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E01690: Greek inscription with an invocation of *Mary (Mother of Christ, S00033), by the founder of a church or a fort, a military dux Fredoulf. Found at ar-Ruwayb in Djebel Ḥaṣṣ, near Chalkis, Beroia/Aleppo, and Anasartha (north Syria). Dated 551.

online resource
posted on 2016-07-04, 00:00 authored by pnowakowski
Feissel's edition:

+ ἁγία ἔνδοξε Θ- εοτόκε ἀειπ-
άρθενε Μαρία φ- ύλαξον τὸν ἐν-
δοξότ{ι}α(τον) ἰλλούσ- τρ(ιον) καὶ δοῦκα Φρεδ-
ουλφ τὸν σὸν δοῦλο- ν τὸν ἐγίραντα ̣τὸν τ-
όπον τοῦτον εἰς δόξαν ̣σ- ου καὶ τοῦ ἐκ σ̣ο̣ῦ τεχθέντ-
ος Θεοῦ Λόγου ἐν μ(ηνὶ) Σ- επτεμβρίῳ ἰ̣ν-
δ(ικτιῶνος) χρ(όνοις) ει΄ἄρξαντο<ς το>ῦ γξω΄ ἔτους

'+ Holy (and) glorious God-Bearer, forever virgin Mary, protect the most glorious illustris dux Fredoulf, your servant, who erected this place to the glory of you and of God the Word, begotten from you. In the month of September, at the times of the 15th indiction, when the year 863 was beginning.'

Text: Feissel 2016.

Mouterde's edition

+ ἁγία, ἐνδοξε Θ- εοτόκε ἀειπ-
αρθένε Μαρία, φ- ύλαξον τὸν ἐν-
δοξότ(ατον) ἁλ{λ}οῦ ἐρ- γολά<β>ον ἀφρ(οῦ) Θεόδ-
ουλο(ν), τὸν σὸν δοῦλο- ν τὸν ἐγίραντα τὸν τ-
όπον τοῦτον εἰς δόξαν. θ(εο)ῦ καὶ τοῦ ἐξ οὗ τεχθέ[ντ]-
ος θεοῦ Λόγου, ἐν μ(ηνὶ) Σ- επτεμβρίῳ
α΄, χρ(όνοι)ς ἀρκαντος [το]ῦ εξω΄ ἔτους

'+ Holy (and) glorious God-Bearer, forever virgin Mary, protect Theodoulos, the most glorious foam salt jobber (?), your servant who erected this place to the glory of God, from whom also God the Word was begotten. On the first (day) of the month of September, at the time when year 865 was beginning.'

Text: Mouterde & Poidebard 1945, 190-191, no. 17. Translation: Trombley 2004, 77, lightly adapted.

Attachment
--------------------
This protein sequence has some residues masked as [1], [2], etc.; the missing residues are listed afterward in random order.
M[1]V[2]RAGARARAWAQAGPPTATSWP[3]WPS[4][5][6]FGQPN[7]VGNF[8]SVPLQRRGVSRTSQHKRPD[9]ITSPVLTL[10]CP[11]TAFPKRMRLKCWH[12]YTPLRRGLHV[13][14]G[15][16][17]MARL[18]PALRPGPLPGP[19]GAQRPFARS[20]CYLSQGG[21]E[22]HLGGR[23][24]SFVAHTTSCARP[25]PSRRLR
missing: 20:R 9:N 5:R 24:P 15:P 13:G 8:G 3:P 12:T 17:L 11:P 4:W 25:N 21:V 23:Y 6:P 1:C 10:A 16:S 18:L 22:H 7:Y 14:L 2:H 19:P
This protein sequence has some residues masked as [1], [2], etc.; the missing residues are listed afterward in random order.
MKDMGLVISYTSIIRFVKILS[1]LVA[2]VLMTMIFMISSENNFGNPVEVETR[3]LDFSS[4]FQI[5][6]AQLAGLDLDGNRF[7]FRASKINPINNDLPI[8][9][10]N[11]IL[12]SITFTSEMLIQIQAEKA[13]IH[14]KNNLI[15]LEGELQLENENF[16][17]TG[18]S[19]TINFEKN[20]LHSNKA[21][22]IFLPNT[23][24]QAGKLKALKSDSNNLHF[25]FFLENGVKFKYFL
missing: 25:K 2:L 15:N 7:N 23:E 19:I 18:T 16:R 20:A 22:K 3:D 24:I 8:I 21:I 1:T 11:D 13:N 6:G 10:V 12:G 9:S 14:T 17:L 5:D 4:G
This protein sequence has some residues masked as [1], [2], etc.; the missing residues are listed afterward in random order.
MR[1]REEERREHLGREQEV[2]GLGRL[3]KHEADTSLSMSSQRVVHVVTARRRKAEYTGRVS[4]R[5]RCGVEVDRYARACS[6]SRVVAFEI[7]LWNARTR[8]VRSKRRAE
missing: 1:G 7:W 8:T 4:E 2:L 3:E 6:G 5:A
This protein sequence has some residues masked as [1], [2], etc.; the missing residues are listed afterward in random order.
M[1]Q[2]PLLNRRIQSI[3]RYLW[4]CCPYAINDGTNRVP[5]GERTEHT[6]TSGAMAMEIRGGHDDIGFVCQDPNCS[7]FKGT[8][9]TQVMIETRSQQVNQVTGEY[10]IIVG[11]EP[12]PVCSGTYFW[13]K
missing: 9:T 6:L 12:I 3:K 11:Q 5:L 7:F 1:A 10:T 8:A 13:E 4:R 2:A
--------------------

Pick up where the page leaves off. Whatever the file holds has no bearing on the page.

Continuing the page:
Evidence ID


Saint Name

Mary, Mother of Christ : S00033

Saint Name in Source


Type of Evidence

Inscriptions - Formal inscriptions (stone, mosaic, etc.)


  • Greek

Evidence not before


Evidence not after


Activity not before


Activity not after


Place of Evidence - Region

Syria with Phoenicia Syria with Phoenicia Syria with Phoenicia Syria with Phoenicia

Place of Evidence - City, village, etc

Beroia Chalkis ar-Ruwayb Anasartha

Place of evidence - City name in other Language(s)

Beroia Thabbora Thabbora Chalkis Thabbora Thabbora ar-Ruwayb Thabbora Thabbora Anasartha Thabbora Thabbora

Cult activities - Liturgical Activity

  • Ceremony of dedication

Cult activities - Festivals

  • Anniversary of church/altar dedication

Cult activities - Places

Cult building - independent (church)

Cult activities - Places Named after Saint

  • Towns, villages, districts and fortresses

Cult activities - Non Liturgical Practices and Customs


Cult Activities - Protagonists in Cult and Narratives

Merchants and artisans Officials Soldiers Aristocrats


A large basalt lintel. H. 0.54 m; W. 2.29 m; letter height 0.55 m. Decorated in the centre with a carving of a cross within a circle, with the letters Α and Ω below its horizontal arms. Found among ruins of unidentified structures at ar-Ruwayb. Copied and photographed by René Mouterde before 1945. Revisited by Denis Feissel in 1982 (drawing and photographs).